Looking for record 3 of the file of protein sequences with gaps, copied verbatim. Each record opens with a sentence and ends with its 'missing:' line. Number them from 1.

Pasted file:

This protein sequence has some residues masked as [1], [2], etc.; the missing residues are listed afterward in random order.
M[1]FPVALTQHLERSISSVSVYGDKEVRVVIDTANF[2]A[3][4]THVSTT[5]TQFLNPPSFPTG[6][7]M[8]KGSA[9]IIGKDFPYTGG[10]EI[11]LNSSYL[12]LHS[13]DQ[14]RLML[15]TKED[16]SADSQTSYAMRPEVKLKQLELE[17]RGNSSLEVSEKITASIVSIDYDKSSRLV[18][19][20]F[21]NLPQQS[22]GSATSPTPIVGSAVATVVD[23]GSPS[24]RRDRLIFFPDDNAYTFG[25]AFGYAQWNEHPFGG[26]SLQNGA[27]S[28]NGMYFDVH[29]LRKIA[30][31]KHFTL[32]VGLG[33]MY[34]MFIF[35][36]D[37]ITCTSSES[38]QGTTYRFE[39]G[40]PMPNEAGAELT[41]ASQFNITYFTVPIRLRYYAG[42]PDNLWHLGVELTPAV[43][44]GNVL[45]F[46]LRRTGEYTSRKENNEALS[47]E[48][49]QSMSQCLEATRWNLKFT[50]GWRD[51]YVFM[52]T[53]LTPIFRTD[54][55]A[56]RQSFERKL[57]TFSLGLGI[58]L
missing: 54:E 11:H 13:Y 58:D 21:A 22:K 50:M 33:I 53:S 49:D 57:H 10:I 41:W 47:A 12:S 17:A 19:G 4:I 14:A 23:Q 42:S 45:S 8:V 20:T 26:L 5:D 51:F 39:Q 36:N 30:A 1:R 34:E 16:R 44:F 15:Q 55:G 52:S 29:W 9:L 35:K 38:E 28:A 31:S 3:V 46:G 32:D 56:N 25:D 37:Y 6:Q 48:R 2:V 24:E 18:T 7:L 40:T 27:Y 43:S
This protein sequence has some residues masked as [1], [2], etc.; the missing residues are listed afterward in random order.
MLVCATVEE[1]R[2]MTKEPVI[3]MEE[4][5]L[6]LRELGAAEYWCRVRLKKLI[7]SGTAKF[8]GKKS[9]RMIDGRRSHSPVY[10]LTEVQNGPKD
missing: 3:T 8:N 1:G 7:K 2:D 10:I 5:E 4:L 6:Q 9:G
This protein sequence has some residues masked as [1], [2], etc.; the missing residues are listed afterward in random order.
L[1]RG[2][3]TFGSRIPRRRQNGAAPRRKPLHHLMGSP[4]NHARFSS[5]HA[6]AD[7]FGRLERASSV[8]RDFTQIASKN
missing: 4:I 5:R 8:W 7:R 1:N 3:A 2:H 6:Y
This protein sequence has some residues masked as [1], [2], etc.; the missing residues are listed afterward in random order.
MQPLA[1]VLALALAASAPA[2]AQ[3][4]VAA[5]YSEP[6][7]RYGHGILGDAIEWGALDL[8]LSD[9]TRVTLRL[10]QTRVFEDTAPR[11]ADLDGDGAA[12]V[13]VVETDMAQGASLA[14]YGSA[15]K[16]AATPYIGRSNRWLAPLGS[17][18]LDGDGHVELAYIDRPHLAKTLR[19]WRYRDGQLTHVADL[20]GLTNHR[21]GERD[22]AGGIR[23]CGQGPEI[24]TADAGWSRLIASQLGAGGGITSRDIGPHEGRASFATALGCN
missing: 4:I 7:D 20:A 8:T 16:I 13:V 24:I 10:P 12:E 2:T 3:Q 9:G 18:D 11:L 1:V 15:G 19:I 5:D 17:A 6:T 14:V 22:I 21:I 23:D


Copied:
This protein sequence has some residues masked as [1], [2], etc.; the missing residues are listed afterward in random order.
L[1]RG[2][3]TFGSRIPRRRQNGAAPRRKPLHHLMGSP[4]NHARFSS[5]HA[6]AD[7]FGRLERASSV[8]RDFTQIASKN
missing: 4:I 5:R 8:W 7:R 1:N 3:A 2:H 6:Y